Latina Self-Portraits: Interviews With Contemporary Women Writers

Latina Self-Portraits: Interviews With Contemporary Women Writers

by Kevane

Through frank and revealing interviews, takes a historical and literary approach to ten important contemporary Latina writers. See more details below


Through frank and revealing interviews, takes a historical and literary approach to ten important contemporary Latina writers.

Editorial Reviews

Latina writers have come to the fore in the last decade, with The House on Mango Street and When I was Puerto Rican appearing regularly on summer reading lists, and the works of Julia Alvarez and Christina Garcia discussed in classrooms across the country. The editors of this set of interviews have talked and listened to ten Latina writers—Denise Chavez, Sandra Cisneros, Rosario Ferre, Nicholasa Mohr, Cherrie Moraga, Esmeralda Santiago, Helena Maria Viramontes, Judith Ortez Cofer, and the two mentioned above. They come from varied backgrounds and share the experience of growing up in the culture of the United States. Eight were born within ten years of each other in the late forties and fifties; two were small children during WW II. The next best thing to hearing a writer talk about his or her craft is to read a book that informs you in the same way, as this one does. The interviews range from questions about politics to the use of Spanish in English texts. Most write in English; some translate their works into Spanish. Some come from families who came to the U.S. for political reasons. A few now spend some of their time in the country of their families' origin. One lives in her native land. They talk of their sense of "otherness," and of being perceived as being an outsider. Since gender is always an issue in the writings of the ten authors the interviews make a point of eliciting comments on the origin of the female protagonists in their works, and on the authors' views of being female in a Chicano culture. Asked what writers influenced them, the women speak of other Latina writers, the icons of Latin American literature and a wide representation of works from Beowulf to LewisCarroll. There is no attempt to ask for or mention critical comment, although an excellent bibliography points the reader in that direction. The bibliography can also help as a library acquisitions guide. The book serves as a helpful addition to the history and evolution of American literature. Rosario Ferre, one of the authors born before WW II, points out that the population of the U.S. will be half Latino by the end of the century. Will we still have a literature as varied in nuance and experience as we do now? And what will we have lost if we don't? KLIATT Codes: SA—Recommended for senior high school students, advanced students, and adults. 2000, Univ. of New Mexico Press, 166p, 23cm, 99-050785, $19.95. Ages 16 to adult. Reviewer: Penelope Power; Libn., Garrison Forest Sch., Garrison, MD, September 2000 (Vol. 34 No. 5)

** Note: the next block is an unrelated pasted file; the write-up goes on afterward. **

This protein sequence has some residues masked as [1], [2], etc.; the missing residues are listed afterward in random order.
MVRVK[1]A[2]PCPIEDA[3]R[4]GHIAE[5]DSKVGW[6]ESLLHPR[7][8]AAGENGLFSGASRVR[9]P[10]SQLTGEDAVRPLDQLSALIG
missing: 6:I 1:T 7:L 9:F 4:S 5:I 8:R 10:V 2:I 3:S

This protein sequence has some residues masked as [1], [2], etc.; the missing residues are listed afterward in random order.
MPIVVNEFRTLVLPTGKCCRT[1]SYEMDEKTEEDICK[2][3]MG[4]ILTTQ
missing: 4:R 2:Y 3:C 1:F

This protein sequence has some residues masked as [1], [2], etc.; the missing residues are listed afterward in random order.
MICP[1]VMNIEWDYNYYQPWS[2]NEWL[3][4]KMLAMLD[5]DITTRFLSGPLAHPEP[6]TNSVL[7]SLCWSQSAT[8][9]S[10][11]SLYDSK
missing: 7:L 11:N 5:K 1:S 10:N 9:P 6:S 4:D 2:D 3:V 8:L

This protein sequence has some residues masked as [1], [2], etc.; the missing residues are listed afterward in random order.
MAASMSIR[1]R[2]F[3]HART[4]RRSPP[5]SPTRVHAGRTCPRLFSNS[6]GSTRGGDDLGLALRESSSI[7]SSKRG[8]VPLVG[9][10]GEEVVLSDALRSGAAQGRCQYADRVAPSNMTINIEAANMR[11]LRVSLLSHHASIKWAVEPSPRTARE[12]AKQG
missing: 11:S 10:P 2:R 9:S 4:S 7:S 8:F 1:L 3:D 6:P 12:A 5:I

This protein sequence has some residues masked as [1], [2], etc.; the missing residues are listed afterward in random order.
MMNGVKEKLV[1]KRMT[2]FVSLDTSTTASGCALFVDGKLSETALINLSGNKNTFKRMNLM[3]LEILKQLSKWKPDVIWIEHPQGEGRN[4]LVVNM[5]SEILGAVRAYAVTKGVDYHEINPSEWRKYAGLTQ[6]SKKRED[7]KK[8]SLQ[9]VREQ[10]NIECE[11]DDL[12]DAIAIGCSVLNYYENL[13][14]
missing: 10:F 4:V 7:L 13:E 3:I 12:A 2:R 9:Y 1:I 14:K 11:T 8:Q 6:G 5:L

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Product Details

University of New Mexico Press
Publication date:
Edition description:
1 ED
Product dimensions:
6.00(w) x 8.94(h) x 0.42(d)

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